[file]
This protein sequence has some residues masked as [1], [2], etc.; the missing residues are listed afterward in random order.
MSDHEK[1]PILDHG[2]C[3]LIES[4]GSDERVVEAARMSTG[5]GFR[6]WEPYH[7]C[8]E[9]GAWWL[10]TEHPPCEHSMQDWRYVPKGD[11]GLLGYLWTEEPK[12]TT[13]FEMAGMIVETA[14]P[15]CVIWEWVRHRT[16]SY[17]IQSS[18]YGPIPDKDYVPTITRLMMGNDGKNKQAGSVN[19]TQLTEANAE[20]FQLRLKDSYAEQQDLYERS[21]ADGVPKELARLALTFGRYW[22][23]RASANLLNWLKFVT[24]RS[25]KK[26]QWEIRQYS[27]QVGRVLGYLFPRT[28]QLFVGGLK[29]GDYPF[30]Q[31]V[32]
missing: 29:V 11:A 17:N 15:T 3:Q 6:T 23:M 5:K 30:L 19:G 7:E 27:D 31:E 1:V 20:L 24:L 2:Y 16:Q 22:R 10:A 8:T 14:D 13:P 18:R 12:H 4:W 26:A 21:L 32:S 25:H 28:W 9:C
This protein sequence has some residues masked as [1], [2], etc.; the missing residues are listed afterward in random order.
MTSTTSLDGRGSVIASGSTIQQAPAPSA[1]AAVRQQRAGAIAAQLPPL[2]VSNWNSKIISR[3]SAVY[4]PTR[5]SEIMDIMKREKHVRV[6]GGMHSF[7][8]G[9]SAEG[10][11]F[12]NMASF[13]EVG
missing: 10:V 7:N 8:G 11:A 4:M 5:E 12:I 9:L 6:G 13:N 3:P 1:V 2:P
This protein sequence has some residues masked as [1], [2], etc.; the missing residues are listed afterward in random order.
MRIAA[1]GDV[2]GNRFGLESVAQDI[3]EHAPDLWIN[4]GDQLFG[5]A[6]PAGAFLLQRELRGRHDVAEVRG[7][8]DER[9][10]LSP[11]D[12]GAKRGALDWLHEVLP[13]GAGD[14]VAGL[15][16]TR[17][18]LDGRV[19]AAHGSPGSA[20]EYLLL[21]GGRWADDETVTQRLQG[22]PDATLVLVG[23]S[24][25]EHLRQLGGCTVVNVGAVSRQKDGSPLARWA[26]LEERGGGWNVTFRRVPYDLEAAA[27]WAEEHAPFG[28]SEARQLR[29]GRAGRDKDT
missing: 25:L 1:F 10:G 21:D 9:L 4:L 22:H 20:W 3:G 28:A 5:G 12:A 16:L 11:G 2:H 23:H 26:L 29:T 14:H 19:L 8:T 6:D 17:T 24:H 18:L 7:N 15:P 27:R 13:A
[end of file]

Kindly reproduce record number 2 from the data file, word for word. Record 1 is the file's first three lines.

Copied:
This protein sequence has some residues masked as [1], [2], etc.; the missing residues are listed afterward in random order.
MTSTTSLDGRGSVIASGSTIQQAPAPSA[1]AAVRQQRAGAIAAQLPPL[2]VSNWNSKIISR[3]SAVY[4]PTR[5]SEIMDIMKREKHVRV[6]GGMHSF[7][8]G[9]SAEG[10][11]F[12]NMASF[13]EVG
missing: 10:V 7:N 8:G 11:A 4:M 5:E 12:I 9:L 6:G 13:N 3:P 1:V 2:P